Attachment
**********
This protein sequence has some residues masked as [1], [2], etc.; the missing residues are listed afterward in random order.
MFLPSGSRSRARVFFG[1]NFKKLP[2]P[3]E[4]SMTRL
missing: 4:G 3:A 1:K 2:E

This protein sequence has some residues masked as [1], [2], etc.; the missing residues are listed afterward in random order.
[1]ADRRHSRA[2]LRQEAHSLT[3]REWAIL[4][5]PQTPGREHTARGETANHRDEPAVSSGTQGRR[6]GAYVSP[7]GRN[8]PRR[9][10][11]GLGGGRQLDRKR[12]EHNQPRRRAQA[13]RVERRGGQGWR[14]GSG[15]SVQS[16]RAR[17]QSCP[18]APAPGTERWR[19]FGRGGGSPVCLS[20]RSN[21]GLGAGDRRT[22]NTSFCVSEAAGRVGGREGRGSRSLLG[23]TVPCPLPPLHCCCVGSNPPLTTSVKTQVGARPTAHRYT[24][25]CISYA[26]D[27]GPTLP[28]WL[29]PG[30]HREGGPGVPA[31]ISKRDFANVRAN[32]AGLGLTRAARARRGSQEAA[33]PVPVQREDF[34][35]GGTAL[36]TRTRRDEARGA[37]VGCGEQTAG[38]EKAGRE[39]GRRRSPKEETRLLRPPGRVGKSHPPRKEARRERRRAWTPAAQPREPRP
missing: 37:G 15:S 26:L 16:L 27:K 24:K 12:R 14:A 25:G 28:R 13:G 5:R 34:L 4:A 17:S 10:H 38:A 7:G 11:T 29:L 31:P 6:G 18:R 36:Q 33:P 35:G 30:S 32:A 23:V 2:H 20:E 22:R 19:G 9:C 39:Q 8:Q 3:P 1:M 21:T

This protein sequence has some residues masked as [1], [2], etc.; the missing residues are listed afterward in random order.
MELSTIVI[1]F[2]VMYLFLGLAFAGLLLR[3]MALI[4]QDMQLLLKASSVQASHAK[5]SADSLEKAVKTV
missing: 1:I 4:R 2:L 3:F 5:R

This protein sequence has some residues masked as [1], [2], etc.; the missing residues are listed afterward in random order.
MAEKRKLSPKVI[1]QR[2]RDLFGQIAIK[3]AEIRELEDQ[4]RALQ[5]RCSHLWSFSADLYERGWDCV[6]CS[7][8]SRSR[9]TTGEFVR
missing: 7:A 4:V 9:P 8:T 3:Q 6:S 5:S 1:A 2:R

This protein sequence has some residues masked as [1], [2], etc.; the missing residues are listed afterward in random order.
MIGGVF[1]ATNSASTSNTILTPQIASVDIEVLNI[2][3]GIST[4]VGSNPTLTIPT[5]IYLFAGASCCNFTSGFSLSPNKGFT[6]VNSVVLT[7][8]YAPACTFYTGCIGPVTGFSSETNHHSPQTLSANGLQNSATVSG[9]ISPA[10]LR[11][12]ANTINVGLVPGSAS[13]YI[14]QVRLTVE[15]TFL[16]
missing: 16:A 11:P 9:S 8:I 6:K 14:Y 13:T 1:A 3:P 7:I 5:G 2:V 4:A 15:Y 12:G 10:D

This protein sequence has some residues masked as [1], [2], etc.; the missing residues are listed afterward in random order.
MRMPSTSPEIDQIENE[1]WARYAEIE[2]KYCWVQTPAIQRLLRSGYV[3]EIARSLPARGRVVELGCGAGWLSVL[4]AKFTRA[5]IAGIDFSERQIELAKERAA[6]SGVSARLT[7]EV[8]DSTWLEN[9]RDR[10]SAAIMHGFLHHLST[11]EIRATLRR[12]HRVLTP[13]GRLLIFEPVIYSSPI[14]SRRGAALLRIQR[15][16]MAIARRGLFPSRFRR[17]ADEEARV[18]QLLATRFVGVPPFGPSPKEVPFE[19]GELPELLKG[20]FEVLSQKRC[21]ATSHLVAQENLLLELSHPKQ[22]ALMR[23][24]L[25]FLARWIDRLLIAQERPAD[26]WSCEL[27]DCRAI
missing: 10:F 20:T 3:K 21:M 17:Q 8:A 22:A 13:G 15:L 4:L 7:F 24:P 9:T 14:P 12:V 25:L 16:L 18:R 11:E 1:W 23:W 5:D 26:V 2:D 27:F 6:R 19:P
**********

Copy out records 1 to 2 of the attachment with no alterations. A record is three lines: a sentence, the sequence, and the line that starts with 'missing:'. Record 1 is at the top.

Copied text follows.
This protein sequence has some residues masked as [1], [2], etc.; the missing residues are listed afterward in random order.
MFLPSGSRSRARVFFG[1]NFKKLP[2]P[3]E[4]SMTRL
missing: 4:G 3:A 1:K 2:E

This protein sequence has some residues masked as [1], [2], etc.; the missing residues are listed afterward in random order.
[1]ADRRHSRA[2]LRQEAHSLT[3]REWAIL[4][5]PQTPGREHTARGETANHRDEPAVSSGTQGRR[6]GAYVSP[7]GRN[8]PRR[9][10][11]GLGGGRQLDRKR[12]EHNQPRRRAQA[13]RVERRGGQGWR[14]GSG[15]SVQS[16]RAR[17]QSCP[18]APAPGTERWR[19]FGRGGGSPVCLS[20]RSN[21]GLGAGDRRT[22]NTSFCVSEAAGRVGGREGRGSRSLLG[23]TVPCPLPPLHCCCVGSNPPLTTSVKTQVGARPTAHRYT[24][25]CISYA[26]D[27]GPTLP[28]WL[29]PG[30]HREGGPGVPA[31]ISKRDFANVRAN[32]AGLGLTRAARARRGSQEAA[33]PVPVQREDF[34][35]GGTAL[36]TRTRRDEARGA[37]VGCGEQTAG[38]EKAGRE[39]GRRRSPKEETRLLRPPGRVGKSHPPRKEARRERRRAWTPAAQPREPRP
missing: 37:G 15:S 26:L 16:L 27:K 24:K 12:R 14:A 25:G 28:R 13:G 5:R 34:L 4:A 17:S 10:H 38:A 7:G 11:T 29:L 31:P 6:G 18:R 36:Q 33:P 35:G 30:S 32:A 23:V 2:H 20:E 22:R 19:G 9:C 39:Q 8:Q 3:P 1:M 21:T